It’s bittersweet writing about our Exclusive Wes Bentley Interview for Pete’s Dragon. The final interview to share from the #PetesDragonEvent that Disney invited me to attend, but Pete’s Dragon is still flying high in theaters so there is something to smile about! Wes Bentley had a lot to say about filming the movie, traveling to New Zealand, and what it’s like playing a “Disney Dad”.
We jumped right into the interview with something the cast had been raving about, New Zealand. Wes Bentley called it a “beautiful place” that he thinks is “the gem of the world” and New Zealand is “so far away from the madness, you get that element and it was just stunning.” How can a person not want to visit after all of these interviews and the amazing scenery in Pete’s Dragon!
I was there, I think it was three months total. Oh, it was beautiful. My family came out for the last two months so I had my kids and my wife out there. I had a lot of time between shooting so I got to do a lot of touring around and we got to go do a bunch of very exciting things. Everywhere you turn in New Zealand there’s something exciting to do and you don’t have to sign a bunch of waivers and all of that, so it, it was a blast, yeah. It was good. – Wes Bentley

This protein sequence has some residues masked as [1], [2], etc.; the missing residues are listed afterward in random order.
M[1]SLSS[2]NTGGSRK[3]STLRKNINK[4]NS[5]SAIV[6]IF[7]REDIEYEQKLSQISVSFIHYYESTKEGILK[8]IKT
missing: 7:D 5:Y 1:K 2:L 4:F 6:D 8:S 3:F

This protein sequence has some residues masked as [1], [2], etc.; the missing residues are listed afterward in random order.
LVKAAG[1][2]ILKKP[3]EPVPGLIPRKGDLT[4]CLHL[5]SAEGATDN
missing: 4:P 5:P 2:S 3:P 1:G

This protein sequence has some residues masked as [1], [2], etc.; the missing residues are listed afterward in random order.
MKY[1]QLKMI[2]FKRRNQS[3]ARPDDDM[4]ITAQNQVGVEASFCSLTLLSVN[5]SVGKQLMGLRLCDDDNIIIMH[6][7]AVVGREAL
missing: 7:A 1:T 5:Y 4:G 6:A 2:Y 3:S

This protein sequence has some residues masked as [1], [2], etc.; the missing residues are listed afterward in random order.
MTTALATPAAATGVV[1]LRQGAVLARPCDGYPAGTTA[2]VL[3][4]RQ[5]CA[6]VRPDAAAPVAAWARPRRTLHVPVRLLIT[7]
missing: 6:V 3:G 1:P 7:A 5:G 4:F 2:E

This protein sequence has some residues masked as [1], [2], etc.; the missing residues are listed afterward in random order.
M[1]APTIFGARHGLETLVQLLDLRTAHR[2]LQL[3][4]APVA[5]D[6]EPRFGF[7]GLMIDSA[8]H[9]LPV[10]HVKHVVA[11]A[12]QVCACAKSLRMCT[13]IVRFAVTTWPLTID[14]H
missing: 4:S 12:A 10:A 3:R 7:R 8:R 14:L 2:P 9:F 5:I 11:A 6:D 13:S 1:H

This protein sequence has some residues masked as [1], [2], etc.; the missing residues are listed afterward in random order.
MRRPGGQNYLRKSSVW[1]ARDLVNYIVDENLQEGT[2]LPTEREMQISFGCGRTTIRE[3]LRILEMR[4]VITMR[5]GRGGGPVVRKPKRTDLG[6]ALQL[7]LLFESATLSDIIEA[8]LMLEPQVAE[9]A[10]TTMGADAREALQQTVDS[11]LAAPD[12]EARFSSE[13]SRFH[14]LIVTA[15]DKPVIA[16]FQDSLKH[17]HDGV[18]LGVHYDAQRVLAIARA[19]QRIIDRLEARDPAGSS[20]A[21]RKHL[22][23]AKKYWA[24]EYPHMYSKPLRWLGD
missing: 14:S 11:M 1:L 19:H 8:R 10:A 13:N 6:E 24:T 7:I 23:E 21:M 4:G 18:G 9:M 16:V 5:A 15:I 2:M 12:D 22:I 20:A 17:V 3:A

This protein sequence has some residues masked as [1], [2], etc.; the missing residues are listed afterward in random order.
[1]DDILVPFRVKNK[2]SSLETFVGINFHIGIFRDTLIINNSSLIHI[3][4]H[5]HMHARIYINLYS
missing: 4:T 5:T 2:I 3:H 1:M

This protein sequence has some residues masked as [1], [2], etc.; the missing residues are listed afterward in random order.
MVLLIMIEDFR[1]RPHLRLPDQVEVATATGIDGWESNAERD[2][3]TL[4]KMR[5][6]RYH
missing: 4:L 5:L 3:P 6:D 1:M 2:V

As I mentioned, this is the first Disney film for Wes Bentley and I have to say, he played the part of Disney Dad very well. Wes Bentley plays Jack in Pete’s Dragon and he has a daughter, Natalie, played by Oona Laurence. This film is a great family film, and one that Bentley was excited to share with his son.